A Jan. 24 fire on Crummett Mountain Road in Somerville destroyed a farmhouse and a barn, and took the life of resident Cecil Brann, 92. Brann’s death is being called the first fire-related death of 2013.
Steve McCausland, spokesman for the Department of Public Safety, said “the exact cause of the fire will likely go down as undetermined” because of the extensive damage to the home.
“It likely started in the kitchen area, and that’s where [Brann] was found, and that’s where the first on the scene said the fire was showing,” McCausland said on Jan. 29.
Several fire departments responded to the initial call of a structure fire at the residence at about 3:30 p.m. on Jan. 24. As of about 4 p.m. only a portion of the roof, a few sections of walls and three chimneys remained standing, and flames leaped 15 to 20 feet above the burning wreckage.
Departments from Somerville, Jefferson, Chelsea, North Whitefield, and Coopers Mills were all at the scene early on to combat the blaze. Soon though, trucks and equipment were icing up due to the freezing temperatures.
“Everything was starting to freeze,” Dostie said. “The moment you shut down for something to change trucks, the truck that was leaving would freeze up and it was no longer usable.”
More trucks were called out from Pittston, China, and Waldoboro to assist, but tankers were useless after their first run because they froze up during the long trip to refill, Dostie said.
“We’ve gotten a lot of truck damage from the freezes,” Dostie said. Two of Somerville’s firetrucks are down because of the damage, he said.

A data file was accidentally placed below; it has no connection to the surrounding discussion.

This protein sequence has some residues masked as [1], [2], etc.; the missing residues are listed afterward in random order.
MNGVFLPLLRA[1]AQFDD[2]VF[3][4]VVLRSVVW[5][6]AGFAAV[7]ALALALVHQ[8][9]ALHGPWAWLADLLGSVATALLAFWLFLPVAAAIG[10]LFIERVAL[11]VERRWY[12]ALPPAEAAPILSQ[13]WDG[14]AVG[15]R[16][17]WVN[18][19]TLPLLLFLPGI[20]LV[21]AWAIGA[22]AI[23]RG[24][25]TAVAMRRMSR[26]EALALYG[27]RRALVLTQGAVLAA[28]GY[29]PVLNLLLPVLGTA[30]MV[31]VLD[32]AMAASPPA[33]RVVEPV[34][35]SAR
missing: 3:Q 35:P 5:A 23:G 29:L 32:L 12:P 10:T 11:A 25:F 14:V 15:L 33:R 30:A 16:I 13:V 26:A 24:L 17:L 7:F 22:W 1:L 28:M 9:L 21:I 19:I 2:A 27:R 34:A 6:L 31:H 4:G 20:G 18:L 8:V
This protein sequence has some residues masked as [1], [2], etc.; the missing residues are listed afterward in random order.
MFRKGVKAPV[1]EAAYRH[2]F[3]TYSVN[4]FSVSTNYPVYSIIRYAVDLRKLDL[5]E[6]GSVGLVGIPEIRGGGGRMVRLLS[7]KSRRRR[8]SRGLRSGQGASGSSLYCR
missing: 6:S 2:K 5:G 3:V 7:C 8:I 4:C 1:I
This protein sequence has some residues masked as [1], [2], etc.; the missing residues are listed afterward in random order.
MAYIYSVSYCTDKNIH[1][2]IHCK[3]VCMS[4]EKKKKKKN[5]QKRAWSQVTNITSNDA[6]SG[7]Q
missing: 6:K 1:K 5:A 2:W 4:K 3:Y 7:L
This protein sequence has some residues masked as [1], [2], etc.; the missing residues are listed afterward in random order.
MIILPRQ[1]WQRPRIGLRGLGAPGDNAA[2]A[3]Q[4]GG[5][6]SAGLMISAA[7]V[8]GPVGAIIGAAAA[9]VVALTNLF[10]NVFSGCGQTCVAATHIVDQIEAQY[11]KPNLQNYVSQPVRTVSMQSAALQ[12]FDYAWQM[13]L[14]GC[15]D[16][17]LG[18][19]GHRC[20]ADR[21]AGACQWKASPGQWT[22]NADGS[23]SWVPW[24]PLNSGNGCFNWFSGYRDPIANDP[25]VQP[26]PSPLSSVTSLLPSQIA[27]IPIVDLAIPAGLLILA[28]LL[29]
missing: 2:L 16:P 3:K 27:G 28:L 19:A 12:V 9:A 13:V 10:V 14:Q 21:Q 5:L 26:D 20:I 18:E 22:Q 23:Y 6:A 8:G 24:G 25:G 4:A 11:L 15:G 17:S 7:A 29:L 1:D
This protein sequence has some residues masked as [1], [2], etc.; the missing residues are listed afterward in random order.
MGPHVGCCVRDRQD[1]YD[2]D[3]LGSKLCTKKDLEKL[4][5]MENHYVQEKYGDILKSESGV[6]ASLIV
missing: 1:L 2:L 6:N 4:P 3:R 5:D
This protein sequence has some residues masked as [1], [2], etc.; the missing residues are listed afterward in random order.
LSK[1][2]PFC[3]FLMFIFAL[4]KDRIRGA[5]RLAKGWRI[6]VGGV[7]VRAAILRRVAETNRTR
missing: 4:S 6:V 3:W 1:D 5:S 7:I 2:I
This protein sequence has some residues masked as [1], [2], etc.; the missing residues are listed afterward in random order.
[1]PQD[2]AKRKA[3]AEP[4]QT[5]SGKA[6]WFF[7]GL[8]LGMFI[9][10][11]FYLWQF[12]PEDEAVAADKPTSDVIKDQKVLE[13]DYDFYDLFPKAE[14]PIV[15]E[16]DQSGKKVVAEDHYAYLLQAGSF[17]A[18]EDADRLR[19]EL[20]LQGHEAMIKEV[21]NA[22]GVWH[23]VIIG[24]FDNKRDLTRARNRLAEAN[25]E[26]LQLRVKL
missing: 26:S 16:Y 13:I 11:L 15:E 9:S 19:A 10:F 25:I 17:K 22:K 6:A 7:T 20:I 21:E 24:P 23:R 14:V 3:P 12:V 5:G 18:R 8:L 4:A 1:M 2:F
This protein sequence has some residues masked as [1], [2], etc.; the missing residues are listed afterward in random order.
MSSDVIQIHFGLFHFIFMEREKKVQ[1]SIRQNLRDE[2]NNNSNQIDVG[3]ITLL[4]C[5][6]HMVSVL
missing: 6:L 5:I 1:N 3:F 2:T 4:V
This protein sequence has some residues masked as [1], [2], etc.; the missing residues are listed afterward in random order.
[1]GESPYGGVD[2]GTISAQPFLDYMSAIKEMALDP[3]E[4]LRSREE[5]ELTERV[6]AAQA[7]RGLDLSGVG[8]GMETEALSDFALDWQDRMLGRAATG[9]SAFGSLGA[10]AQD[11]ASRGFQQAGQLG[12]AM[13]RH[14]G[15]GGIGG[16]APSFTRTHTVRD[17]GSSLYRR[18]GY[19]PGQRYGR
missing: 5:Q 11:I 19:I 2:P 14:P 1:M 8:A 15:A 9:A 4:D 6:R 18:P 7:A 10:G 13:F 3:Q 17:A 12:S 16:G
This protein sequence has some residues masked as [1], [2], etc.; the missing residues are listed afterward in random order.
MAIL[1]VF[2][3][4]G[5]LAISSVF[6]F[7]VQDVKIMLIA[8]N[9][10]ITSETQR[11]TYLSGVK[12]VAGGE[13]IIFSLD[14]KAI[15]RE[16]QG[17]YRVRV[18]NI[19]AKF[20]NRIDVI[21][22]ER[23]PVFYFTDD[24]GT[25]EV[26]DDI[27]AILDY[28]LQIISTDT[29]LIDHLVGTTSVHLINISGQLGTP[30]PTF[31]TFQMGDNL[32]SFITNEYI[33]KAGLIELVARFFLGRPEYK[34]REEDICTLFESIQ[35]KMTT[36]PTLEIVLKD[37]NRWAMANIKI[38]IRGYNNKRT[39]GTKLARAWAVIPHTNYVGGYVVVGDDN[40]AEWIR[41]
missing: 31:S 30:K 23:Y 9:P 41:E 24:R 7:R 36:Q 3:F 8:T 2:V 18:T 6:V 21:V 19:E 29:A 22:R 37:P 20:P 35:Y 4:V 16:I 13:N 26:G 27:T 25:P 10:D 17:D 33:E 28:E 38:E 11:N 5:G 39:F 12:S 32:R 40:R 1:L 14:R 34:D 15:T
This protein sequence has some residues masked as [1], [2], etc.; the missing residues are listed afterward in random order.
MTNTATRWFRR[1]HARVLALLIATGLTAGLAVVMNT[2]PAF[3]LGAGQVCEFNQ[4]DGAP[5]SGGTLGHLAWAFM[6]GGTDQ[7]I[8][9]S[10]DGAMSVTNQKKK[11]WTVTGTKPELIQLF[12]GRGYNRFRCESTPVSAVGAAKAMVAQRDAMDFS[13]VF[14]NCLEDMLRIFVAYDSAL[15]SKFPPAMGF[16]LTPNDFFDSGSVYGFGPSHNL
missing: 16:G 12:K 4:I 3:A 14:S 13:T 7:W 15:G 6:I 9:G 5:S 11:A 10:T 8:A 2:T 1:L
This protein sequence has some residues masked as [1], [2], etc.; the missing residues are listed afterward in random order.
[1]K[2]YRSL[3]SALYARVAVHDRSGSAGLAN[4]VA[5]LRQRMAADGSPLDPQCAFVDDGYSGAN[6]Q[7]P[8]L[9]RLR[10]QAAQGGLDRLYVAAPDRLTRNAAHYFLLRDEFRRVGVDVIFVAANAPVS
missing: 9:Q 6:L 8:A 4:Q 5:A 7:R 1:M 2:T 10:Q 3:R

The firefighters worked through the evening, and eventually had to abandon their effort until the morning.
“We left at midnight, and then we were back there at 5, and we’re just cleared there now,” Dostie said at about 1 p.m. on Jan. 25.
An excavator was brought up to knock down the remaining debris, and the scene will probably continue to produce smoke for up to a week due to the smoldering ashes underneath the pile, Dostie said.
Dostie said he’d like to thank everyone who contributed to the effort of fighting the fire, including the neighbors who brought up soup, sandwiches and coffee for all the firefighters.
“I’d like to thank all those mutual aid departments that showed up, even some that aren’t our mutual aid,” Dostie said.
According to Brann’s obituary, in 2009 Brann donated 250 acres to the Small Woodland Owners Association of Maine, to become the Cecil and Virginia Brann Memorial Forest,.
The forest, which is just a few miles from Brann’s home, is registered as a Maine tree farm and has stipulations that it be kept as a working forest and kept open to the public.